So, where does that leave us? Well, our western medicine interventions are still on hold. I have been going back to acupuncture weekly and getting sessions, along with cupping for my back pain. My back pain is thankfully more mild than severe and the sessions seem to be helping, and for that I am grateful. I haven’t been back to the naturopathic doctor in a while and feel peace about that decision. I learned a lot from him though and still regularly take my daily vitamins and supplements. (For those who are interested, I take a prenatal vitamin, Vitamin D3 and C, Magnesium Glycinate, Vitex Fruit, Maca Root, Vessel Care, COQ10 and a baby aspirin daily). My cycles since my April surgery haven’t been awesome. I had a 49 day cycle the month of my laparoscopy, which I know can be normal. This last cycle I didn’t ovulate and I induced a period using natural progesterone cream, resulting in a 45 day cycle. We are adding in herbs this cycle, mixing in 5 teaspoons of this unique mixture into hot water and chugging it twice a day and I am hoping that this brings positive change.



I have been doing castor oil packs on my back and will now start doing abdominal ones leading up to ovulation. I have heard good things about that and have tried it in the past and found it relaxing. I would really like to be more consistent with it though. I aim to improve my health this summer, hoping losing some weight and getting back on track with my low carb/sugar diet. I have no clue what the future holds and just continue to pray that God would make a new path incredibility obvious for us. All in all, I know that this rests in hands much larger than mine. I will be hopping back into the working world soon, covering a maternity leave at the hospital I used to work at and am excited for that change in routine (and am grateful its only 12 weeks). One day at a time right? I will do my best to continue to keep you updated. I have a blog on infertility; I should share my own story more often, right?

Thanks for continuing to coat our journey in your prayers and cares. It means so much to us. As time goes on, I know this trial can start to feel so routine, yet it’s a real hurt on our hearts every day. It never gets easier on our hearts. We learn to cope better, adjusting our perspective or embracing how we are being stretched, but the pain is still raw and real. At the end of the day, we KNOW that God will continue to use this for good and that because of Jesus, there is no worst case scenario for us.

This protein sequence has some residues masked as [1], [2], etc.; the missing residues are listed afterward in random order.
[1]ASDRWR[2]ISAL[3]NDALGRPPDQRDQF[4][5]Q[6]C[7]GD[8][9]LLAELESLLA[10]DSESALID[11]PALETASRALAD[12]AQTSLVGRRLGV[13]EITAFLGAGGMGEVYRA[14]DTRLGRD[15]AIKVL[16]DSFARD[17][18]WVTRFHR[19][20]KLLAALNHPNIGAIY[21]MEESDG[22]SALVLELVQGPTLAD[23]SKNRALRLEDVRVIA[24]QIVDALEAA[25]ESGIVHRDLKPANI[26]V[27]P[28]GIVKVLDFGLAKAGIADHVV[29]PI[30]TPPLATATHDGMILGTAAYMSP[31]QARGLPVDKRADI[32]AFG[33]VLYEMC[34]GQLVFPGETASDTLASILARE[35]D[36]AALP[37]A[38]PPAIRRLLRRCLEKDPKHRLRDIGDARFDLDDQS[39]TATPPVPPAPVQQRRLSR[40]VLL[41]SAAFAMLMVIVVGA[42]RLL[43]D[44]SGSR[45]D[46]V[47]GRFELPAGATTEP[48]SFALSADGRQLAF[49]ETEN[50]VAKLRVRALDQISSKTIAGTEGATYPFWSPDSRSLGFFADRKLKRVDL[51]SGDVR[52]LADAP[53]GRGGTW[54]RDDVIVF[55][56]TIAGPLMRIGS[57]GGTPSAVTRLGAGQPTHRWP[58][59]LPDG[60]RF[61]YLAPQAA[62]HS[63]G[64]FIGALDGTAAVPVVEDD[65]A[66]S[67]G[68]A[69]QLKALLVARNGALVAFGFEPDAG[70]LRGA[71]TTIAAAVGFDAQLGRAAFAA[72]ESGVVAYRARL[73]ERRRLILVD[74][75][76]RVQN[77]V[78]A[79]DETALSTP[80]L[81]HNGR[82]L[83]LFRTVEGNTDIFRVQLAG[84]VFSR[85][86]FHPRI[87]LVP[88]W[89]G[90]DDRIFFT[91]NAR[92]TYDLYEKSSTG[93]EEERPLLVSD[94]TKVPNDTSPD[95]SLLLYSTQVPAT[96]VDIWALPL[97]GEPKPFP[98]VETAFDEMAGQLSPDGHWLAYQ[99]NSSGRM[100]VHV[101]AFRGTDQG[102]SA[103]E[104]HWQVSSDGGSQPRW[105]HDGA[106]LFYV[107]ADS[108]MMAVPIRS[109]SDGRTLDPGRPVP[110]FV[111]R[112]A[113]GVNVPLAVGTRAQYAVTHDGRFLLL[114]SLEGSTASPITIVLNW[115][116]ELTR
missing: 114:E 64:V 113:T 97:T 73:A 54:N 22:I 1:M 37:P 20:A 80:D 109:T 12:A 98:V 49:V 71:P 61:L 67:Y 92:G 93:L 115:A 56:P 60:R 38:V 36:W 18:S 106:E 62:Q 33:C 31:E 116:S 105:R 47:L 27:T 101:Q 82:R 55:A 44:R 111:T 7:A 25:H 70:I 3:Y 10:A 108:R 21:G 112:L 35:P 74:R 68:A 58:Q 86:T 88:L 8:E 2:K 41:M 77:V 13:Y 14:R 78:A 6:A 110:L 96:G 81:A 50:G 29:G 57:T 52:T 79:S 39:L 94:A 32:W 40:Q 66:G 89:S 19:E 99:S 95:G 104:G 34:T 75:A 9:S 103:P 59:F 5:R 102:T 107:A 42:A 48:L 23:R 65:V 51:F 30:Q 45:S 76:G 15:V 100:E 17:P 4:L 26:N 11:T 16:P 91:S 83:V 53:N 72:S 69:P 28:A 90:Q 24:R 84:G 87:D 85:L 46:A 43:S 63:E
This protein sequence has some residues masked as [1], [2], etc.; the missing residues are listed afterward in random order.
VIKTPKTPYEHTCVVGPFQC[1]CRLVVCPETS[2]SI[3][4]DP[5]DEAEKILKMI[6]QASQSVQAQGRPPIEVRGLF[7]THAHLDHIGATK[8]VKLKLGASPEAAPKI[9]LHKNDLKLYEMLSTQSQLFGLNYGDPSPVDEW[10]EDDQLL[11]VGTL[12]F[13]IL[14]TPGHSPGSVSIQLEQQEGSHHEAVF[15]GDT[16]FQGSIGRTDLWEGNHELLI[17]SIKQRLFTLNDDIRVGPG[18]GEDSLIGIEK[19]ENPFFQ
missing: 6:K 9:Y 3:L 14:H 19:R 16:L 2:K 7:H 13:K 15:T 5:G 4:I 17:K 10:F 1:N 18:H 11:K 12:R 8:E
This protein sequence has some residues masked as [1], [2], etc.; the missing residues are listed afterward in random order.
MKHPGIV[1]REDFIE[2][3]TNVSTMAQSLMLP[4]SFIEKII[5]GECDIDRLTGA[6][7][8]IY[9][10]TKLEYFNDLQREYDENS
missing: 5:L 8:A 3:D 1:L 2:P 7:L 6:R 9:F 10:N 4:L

See you Friday for Friday Favorites! :)

field trips, jokes and fresh air.

I just sat down at the coffee shop. Okay, by “just” I mean about 3 and a half hours ago, but I am finally getting to writing a post. It’s an easily distractible world! There is the constant commotion at the counter, visitors stopping by (Hi Mom!), the chairs getting moved around, eavesdropping on others conversations … I find myself being so grateful to be out of the house for a change that I am finding a whole new appreciation for the sounds of the milk steamer and clanking of change as people throw in a few cents as a tip.

The cutest old man walked up to me and asked me if he could sit at the chair across from me. He carried over a muffin and a cup of coffee and despite the open chairs all around, apparently just wanted some company. So across from me he sat at our little 2 person table with my laptop in between us. He asked what I was doing and saw my Bible sitting next to me from a study I was working on. “Oh. I used to read that when I was 16.”  He has told me a few jokes, but not without first asking for permission. “Do you have time for another joke?”  He made a few cute comments about winter and when I told him to be safe on the roads, told me that I was taking all of the adventure out of his day by giving him orders like that. I heard a story about his friends Tom, Dick, and Harry (yes, it did end up being another joke, but not the kind that you’re imagining, the punch line was about a pet bird being eaten.) And then he said goodbye, got another muffin to go and is back out on the roads. It was refreshing to see someone pursue interaction like that and he left by letting me know that he would be celebrating Easter. So cute.

Anyways, it’s me, Chelsea. I realize I haven’t posted in 2 weeks (yikes) and wanted to apologize for that. I just opened my laptop today for the first time since my last post. And can I be honest? I am so OVER my last two weeks that I don’t want to talk about it at all. For those of you who aren’t friends with me through another social media avenue, I need to let you know that surgery went very well and that the doctor found no endometriosis, that my tubes are open and that there was no visible organ issues. The only thing she found was a polyp on my uterus that she removed and will test, but said that she wasn’t concerned whatsoever. So that is good news – it eliminated many concerns and we are thankful for that. Unfortunately it didn’t answer any of the questions about the pains I have been having, but I will process all that another day. I meet with my doctor on Friday now to go over the pictures and hear from her exactly what she saw.